Next weekend marks the start of the Yale Theater Studies 2019–20 curricular season — a series of production projects by theater studies majors in the class of 2020. This year’s season will feature eight productions, including three musicals and three student-written scripts.
“In Theater Studies, the mounting of a production is a synthesis of artistic practice and academic research. The theater is our laboratory,” said Nathan Roberts, production manager for Yale’s Theater Studies Program, in an email to the News. “Rather than a season comprised entirely of faculty-selected plays and musicals (as is the case at other institutions), each Theater Studies season is built upon projects proposed by our majors.”
Theater studies students must apply to participate in a production project in the spring of their junior year in order to satisfy the senior requirement. According to Shilarna Stokes, Theater Studies director of undergraduate studies, there is a “rigorous selection process” to determine which seniors are granted a spot in the season. Stokes said that seniors submit project proposals to a faculty committee, which considers questions such as “How does the project further the student’s research goals and creative goals?” and “How does it serve as a platform for intellectual and artistic growth?”
This semester, four senior project productions will take place in the Whitney Theater. The first will be “Laughing at Crying Babies,” an original solo performance by Tarek Ziad ’20. The show description online calls the production “an hour long stand up special of sorts … that interrogates [Ziad’s] relationship with race in America and American Theater as a person of color.”
The season will also include “Working,” a musical adaptation of the 1974 book Working: People Talk About What They Do All Day and How They Feel About What They Do by celebrated historian and radiojournalist Studs Terkel.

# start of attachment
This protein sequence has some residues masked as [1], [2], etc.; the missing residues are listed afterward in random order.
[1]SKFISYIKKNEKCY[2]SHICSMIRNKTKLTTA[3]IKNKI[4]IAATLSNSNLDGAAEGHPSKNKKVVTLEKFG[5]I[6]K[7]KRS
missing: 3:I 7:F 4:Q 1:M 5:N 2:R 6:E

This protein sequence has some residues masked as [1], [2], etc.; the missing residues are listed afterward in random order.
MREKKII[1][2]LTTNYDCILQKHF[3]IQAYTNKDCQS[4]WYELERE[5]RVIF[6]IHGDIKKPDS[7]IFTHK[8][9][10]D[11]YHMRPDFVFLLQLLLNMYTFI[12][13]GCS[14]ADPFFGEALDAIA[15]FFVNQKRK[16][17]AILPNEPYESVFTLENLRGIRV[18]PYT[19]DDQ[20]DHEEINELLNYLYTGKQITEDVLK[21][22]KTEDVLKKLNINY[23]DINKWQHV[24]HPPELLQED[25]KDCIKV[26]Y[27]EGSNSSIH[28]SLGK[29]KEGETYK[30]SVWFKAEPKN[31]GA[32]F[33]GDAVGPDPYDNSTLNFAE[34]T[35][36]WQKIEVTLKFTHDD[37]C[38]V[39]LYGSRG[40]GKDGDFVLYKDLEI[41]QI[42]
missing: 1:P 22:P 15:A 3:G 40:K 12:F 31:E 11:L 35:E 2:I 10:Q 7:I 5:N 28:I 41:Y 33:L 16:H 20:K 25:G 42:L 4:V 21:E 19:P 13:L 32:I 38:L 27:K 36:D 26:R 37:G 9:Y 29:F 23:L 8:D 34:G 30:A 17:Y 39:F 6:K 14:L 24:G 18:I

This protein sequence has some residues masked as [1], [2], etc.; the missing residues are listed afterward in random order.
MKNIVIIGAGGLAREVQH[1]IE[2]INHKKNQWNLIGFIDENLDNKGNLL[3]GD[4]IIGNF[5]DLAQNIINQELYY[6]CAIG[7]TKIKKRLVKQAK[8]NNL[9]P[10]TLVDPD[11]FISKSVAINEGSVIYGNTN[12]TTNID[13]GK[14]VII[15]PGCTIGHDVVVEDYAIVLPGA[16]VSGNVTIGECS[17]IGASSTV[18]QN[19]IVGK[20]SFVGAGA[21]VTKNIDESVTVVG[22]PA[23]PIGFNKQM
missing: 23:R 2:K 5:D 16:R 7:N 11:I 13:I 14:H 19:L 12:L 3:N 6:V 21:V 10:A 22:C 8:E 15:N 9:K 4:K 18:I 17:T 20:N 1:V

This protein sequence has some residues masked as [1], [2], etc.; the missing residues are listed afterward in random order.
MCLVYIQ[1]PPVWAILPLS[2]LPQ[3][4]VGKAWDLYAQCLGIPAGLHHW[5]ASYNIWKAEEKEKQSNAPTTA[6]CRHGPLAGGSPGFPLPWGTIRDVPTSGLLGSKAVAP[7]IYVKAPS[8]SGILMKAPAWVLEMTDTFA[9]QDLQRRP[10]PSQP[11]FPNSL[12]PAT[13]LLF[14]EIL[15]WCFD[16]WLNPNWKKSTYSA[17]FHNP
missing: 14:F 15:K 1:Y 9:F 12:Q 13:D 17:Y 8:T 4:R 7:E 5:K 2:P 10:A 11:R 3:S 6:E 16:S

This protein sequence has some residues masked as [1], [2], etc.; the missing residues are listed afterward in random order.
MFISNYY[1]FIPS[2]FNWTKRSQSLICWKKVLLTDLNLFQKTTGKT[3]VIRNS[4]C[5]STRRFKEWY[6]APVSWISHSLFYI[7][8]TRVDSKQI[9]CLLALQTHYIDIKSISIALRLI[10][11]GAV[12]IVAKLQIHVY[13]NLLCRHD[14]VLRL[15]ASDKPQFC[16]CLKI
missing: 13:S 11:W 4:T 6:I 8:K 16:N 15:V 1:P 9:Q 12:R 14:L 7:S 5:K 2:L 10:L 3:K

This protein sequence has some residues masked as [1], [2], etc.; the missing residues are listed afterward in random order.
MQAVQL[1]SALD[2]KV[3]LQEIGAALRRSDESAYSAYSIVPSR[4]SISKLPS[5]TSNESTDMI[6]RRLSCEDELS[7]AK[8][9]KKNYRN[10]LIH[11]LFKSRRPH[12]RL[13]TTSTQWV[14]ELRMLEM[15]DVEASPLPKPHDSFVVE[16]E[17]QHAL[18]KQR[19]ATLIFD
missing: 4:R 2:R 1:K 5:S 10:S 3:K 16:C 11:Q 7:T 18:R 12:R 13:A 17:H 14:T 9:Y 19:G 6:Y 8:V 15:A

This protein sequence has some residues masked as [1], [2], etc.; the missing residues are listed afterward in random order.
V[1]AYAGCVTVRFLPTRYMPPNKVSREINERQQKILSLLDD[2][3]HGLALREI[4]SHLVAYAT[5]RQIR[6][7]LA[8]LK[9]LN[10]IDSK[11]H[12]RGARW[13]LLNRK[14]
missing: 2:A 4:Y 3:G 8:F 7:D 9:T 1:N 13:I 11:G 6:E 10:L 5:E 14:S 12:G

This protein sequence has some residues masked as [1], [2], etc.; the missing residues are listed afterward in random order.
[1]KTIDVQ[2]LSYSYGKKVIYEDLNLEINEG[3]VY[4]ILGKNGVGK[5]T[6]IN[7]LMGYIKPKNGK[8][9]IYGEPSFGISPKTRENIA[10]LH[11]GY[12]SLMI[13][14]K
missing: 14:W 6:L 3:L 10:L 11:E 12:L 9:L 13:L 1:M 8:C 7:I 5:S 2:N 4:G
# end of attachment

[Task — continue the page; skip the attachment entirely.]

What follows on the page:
The final two projects of the semester will be culminations of two production seminars, courses taught by Theater Studies faculty members and open by audition to all Yale College students. Each production seminar is a senior project for one or two seniors in various disciplines. Stokes will direct the first, an adaptation of Shakespeare’s “Measure for Measure.” “Rumspringa,” the last project of this semester, will be the final product of a seminar taught by Annette Jolles, a lecturer in the Theater Studies Department. “Rumspringa” is an original musical by Walker Caplan ’20 and Scott Feiner ’20.
“Students across the board are interested in what seems like a simple task, but is actually very complex which is how to tell a story, not just any story, but a story rooted in authentic experience,” Stokes said.
Roberts said that seniors in the theater studies major who are not engaging in a production are also working on creative projects this semester. Paige Hann ’20, he noted, is creating a virtual reality adaptation of “A Midsummer Night’s Dream.” Astouline Nutakor ’20 is engaging in a community-based, community building theater research project in New Haven. Other students are writing original plays and adaptations.
The first production of the Yale Theater Studies 2019–20 curricular season will open in the Whitney Theater on Thursday, Sept. 26.
Lindsay Daugherty | email@example.com
Correction, Sept. 24: This article previously stated that “Working” takes place in the 2040s. In fact, it is a musical adaptation of the 1974 book Working: People Talk About What They Do All Day and How They Feel About What They Do by celebrated historian and radiojournalist Studs Terkel.